Cheers!

Review: Dirty Honey Rocking Out On Their Self-Titled Debut LP ‘Dirty Honey’

My friends, I’m pleased to say, rock n roll is definitely not dead. If you’ve got anybody in your life telling you it is, just say, “Dirty Honey, baby.”

There were two albums that I was really looking forward to for 2021. The first was from Greta Van Fleet, The Battle At the Garden Gate which, I’ll admit was a bit of a disappointment. Although, upon reflection I will admit that perhaps it was merely a case of their reach exceeding their grasp. The second new rock band I was looking forward to seeing an album from was Dirty Honey. Their new, self-titled album dropped just last Friday.

I discovered Dirty Honey in, of all places, an issue of ‘Classic Rock’ magazine last summer. The pandemic and its ensuing lockdown had me bored to tears. And, while I like to think I’m a highly motivated person, fear and boredom are the only things that really motivate me. Boredom drove me to the bookstore, with my mask on, to discover magazines I’d never heard of: ‘Classic Rock,’ ‘Uncut’ and a few others. I bought the ‘Classic Rock’ magazine because the reunited Black Crowes were on the front cover and I was dying to read something other than books on history. I was starting to feel like I was in college again. In ‘Classic Rock’ I saw nothing more than a blurb about Dirty Honey but it was enough to get me intrigued. I couldn’t help but remember all the bands I discovered in my 20s when I was reading ‘Rolling Stone’ magazine… back when they still wrote about rock n roll. Now all I see in that magazine is articles about this Billie Eilish. She seems fun…

Upon discovering Dirty Honey last summer I quickly snapped up their EP, also creatively named Dirty Honey – EPI connected with that EP immediately. The track “Rolling 7s” has remained in high rotation here in the B&V lab and in my head. I hear the lyric “When you need a little lovin’, All night long” in the back of my mind yes, all night long. Dirty Honey is a classic 4-piece rock band. They even have a cool, Stonesy type logo. The band was a riff heavy rock band with a mix of hard rock like GnR, possibly even some AC/DC, Led Zeppelin and I do hear shades of Aerosmith. I’m not suggesting anything derivative here, it’s just that’s the best way to give you a frame of reference. I knew Dirty Honey (Marc Labelle, vocals; John Notto, guitar; Justin Smolian, bass; Corey Cornerstone, drums) were working on their debut LP and thought we’d hear from them in 2020, but I’m sure release plans were affected by the ‘Rona.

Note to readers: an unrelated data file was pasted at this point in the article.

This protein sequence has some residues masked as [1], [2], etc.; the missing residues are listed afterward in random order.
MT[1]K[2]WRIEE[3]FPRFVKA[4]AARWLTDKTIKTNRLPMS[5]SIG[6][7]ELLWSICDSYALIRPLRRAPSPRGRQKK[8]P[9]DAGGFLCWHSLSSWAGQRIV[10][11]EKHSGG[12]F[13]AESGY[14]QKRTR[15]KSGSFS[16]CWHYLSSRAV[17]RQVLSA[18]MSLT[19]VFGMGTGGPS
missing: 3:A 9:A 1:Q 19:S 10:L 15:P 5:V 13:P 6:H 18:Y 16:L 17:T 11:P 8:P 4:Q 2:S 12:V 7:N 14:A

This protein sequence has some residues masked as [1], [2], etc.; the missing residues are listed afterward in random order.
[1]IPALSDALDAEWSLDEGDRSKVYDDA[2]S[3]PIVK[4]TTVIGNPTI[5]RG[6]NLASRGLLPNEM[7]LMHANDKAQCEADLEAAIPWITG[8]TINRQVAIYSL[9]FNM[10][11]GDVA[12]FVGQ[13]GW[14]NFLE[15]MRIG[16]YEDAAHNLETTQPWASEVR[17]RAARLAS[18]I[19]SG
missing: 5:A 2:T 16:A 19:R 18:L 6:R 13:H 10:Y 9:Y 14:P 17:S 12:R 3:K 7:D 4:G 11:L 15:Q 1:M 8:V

I’ll start off by saying Dirty Honey absolutely rocks. This may be my summer go-to rock album this year. The record starts off with the first single, “California Dreaming'” reviewed earlier on B&V. It’s a great crunchy rock opener. Possibly my favorite song on this album is “The Wire.” I played it for the Rock Chick and she looked up and said, “This is really good…” Indeed. “The Wire” has Labelle’s most impassioned vocal and I love Notto’s riff and solo. “Tied Up” gave me a slight G’n’R vibe. I love the chorus, “I love the way you move, so tied up, I love the way you touch me.” I love the riff on “Take My Hand,” its punchy like Zeppelin’s “The Ocean.” “Gypsy” is another great, urgent rocker. It’s filled with all the wanderlust the title implies. “Gypsy” probably has Notto’s best solo. Again, I love the chorus, “I’m on the run, living like a gypsy.” The choruses these guys come up bore into your brain. 

This is just a fun rock n roll album. It kind of reminds me of those early, classic Aerosmith LPs, nine songs long, all rock. They do mix it up on the last track, the bluesy “Another Last Time.” It’s also a competitor for my favorite tune. They add some keyboards for texture on this track. How can you not love a song with the lyric, “used me up like a motel room”? It’s a classic, I know you’re bad for me, but I can’t resist another go-round… which if you knew me before the Rock Chick, you’d know that is a vibe I’m deeply familiar with.